When it comes to finding the right loan or program for your real estate needs, you need all the information and resources you can find. The market is always changing, as are regulatory and lender guidelines. Staying up to speed with these developments will be crucial, whether you’re a first-time homebuyer or a seasoned investor.
At Legacy Park Mortgage, we not only offer the most honest and accurate expertise in the industry, but empower our clients with the knowledge they need to make an informed decision. That’s why we’re happy to share our up-to-date insights on developments in mortgage lending and the various mortgage loan programs and products that may suit your personal and business needs. Please make use of these free resources, and don’t hesitate to contact us for further information or assistance.
The role of the mortgage broker is to provide advice and assistance on the different home loans that are available from various lenders. They will then compile and process all the necessary information about your finances, employment, etc. along with your application and submit it to the lender. Once it is assessed and completed, the lender will decide whether or not you qualify for their loan (a.k.a. “underwrite” the loan). In essence, a mortgage broker serves as a crucial facilitator between you and the wider mortgage market because they will give you access to a wider range of options and loan programs, based on your own needs and goals.
There are a wide variety of lenders and loan programs that we can present to you depending on your specific situation. First-time homebuyers can get a mortgage that is insured by the FHA, which has a low down payment and minimal credit requirements. Those purchasing a home in need of repair can apply for a 203k “Rehab” loan that will wrap up in the renovation cost into their mortgage loan.
Most loans will require documentation of your employment, income, assets, and other relevant financial details. You’ll typically have to provide a signed contract of the home you are purchasing, your social security number, pay stubs and bank statements from the past two or three months, one or two years of income tax returns, and information on current debts owed. Here at Legacy Park Mortgage, we also have other loan programs available with less stringent requirements and can advise you on which loan product is best suited for you based on your specific personal and business goals.
Private mortgage insurance (PMI) is designed to protect lenders from any loss resulting from a borrower defaulting on their mortgage. It generally applies only to conventional home loans, although loans from the Federal Housing Administration also have their own form of mortgage insurance. PMI is often required for mortgages that have a loan-to-value (LTV) percentage of 80 percent or more (LTV is the basically the amount of the mortgage compared to the appraised value of the home). Private mortgage insurance fees vary based on factors such as the size of the down payment and your credit score, and can range from around 0.3% to about 1.5% of the original loan amount per year. Once a borrower is no longer considered a high enough risk – usually after garnering enough equity in their home – PMI payments will cease.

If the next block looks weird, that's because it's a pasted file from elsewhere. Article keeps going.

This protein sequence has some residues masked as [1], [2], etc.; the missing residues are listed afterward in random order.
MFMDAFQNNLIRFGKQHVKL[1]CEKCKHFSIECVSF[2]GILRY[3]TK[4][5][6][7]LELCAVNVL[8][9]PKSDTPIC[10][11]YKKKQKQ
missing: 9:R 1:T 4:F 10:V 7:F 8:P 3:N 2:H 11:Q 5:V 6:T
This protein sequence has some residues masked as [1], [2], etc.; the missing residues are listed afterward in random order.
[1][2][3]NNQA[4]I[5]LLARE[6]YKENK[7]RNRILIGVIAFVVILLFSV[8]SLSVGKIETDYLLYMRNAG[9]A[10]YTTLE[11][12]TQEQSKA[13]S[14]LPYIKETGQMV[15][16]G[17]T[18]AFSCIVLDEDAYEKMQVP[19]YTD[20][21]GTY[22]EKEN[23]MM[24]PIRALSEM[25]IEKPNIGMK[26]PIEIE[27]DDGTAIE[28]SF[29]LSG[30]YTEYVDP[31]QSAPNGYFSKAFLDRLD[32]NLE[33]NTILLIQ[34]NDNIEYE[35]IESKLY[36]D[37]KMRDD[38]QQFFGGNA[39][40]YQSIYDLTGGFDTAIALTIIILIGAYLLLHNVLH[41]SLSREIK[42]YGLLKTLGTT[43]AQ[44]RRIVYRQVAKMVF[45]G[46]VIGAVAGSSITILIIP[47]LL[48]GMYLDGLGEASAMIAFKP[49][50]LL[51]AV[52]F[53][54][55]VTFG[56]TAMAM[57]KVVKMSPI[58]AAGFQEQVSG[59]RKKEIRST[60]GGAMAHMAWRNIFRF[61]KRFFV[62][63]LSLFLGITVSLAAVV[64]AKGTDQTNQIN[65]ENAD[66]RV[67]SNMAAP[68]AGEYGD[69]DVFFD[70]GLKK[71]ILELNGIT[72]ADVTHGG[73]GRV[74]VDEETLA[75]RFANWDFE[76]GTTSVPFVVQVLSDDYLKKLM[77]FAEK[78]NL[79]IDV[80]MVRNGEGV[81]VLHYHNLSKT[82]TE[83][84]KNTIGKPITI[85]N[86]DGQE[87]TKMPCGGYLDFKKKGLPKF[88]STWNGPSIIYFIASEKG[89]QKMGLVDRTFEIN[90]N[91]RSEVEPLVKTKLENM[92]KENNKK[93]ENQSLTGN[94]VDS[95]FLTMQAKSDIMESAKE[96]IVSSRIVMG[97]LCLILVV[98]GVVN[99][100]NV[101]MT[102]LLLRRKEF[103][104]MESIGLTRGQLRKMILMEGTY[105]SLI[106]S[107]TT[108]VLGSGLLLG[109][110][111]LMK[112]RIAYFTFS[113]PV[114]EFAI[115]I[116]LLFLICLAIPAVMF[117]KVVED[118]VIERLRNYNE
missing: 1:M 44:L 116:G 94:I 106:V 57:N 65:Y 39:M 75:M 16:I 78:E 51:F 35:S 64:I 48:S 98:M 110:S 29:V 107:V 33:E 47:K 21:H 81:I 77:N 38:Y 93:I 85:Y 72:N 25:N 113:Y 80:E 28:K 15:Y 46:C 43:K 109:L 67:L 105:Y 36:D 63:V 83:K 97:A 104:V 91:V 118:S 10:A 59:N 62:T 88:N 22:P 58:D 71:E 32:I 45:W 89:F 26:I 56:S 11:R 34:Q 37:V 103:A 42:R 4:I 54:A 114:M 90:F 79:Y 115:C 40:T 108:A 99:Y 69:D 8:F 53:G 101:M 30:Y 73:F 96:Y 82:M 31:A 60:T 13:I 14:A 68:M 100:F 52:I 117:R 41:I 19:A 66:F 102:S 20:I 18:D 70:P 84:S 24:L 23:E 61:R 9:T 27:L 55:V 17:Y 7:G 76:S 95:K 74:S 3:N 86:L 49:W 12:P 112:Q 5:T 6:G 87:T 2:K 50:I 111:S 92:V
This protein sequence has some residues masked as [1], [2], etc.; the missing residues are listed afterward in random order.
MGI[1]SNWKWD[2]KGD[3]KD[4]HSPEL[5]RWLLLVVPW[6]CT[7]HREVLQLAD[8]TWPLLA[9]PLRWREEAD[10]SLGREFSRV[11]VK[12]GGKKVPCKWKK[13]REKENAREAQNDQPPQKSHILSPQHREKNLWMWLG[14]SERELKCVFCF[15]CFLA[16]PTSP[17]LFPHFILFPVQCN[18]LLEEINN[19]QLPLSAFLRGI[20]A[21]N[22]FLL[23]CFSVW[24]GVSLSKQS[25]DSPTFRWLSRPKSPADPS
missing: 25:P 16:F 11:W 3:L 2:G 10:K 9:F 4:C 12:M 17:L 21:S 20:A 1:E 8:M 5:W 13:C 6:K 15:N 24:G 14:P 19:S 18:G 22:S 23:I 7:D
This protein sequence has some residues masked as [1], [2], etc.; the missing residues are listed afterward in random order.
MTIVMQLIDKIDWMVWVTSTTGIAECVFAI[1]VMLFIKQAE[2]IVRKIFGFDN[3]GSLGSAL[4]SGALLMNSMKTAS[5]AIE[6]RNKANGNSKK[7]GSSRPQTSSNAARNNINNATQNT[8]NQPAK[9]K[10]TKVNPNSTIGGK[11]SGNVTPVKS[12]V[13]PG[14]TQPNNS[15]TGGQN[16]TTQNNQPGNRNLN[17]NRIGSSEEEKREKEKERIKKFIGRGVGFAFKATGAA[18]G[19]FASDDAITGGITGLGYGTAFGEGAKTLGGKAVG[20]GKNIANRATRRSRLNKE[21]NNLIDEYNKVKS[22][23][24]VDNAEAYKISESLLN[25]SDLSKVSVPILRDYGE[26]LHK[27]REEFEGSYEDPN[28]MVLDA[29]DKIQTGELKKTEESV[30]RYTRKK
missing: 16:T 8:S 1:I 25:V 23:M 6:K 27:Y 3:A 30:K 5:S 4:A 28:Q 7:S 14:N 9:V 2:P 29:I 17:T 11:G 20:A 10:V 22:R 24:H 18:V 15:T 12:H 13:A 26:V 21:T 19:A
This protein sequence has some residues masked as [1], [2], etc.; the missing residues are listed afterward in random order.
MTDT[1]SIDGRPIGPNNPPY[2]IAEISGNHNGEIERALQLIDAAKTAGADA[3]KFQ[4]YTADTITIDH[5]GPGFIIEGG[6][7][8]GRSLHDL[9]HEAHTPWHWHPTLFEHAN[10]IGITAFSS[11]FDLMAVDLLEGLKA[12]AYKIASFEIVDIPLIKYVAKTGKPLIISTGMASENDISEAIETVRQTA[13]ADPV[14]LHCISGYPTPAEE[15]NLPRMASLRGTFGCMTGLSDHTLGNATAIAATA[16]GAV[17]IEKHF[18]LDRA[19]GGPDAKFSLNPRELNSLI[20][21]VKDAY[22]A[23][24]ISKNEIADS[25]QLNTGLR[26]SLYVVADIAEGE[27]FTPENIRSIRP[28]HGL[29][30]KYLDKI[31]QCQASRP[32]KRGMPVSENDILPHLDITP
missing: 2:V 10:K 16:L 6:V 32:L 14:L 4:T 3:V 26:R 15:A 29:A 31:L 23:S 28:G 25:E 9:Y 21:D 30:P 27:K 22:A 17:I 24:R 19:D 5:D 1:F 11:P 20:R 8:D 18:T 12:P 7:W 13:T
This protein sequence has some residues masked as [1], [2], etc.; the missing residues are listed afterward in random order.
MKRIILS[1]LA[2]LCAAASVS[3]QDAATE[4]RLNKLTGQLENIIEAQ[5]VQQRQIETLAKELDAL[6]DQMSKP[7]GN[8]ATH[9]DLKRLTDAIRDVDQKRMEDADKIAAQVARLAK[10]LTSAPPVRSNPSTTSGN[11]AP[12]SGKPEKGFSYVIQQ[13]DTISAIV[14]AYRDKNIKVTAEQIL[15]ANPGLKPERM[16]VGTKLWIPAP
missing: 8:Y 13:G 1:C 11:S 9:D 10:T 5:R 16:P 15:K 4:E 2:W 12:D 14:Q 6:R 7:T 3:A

No. The key distinction is that pre-qualification has a lower bar to pass, usually entailing some general and basic information about your finances, followed by an estimate of what amount you can expect your home loan to be. Pre-approval is the next step, in which your financial background, such as your creditworthiness, is examined more thoroughly and you are offered a more finalized loan amount.
Down payments vary wildly depending on the type of loan or program you are utilizing. First-time homebuyers applying for a federally-backed mortgage may put down as little as 3.5 percent down. Legacy Park Mortgage has a wide variety of loan programs available with various down payment requirements, and can advise you on which loan program is best suited for you based on your specific financial circumstances.
The most common reason to refinance is to save money, usually through a lower and/or fixed interest rate and a reduced loan term. Refinancing can also be used to get needed funds for paying off debt, fixing up your property, or making other investments. There are many types of refinancing options out there, each suited to a particular situation; for example, the HARP program is specifically designed to help distressed homeowners, while a reverse mortgage is provided to older homeowners seeking to maximize equity in their real estate.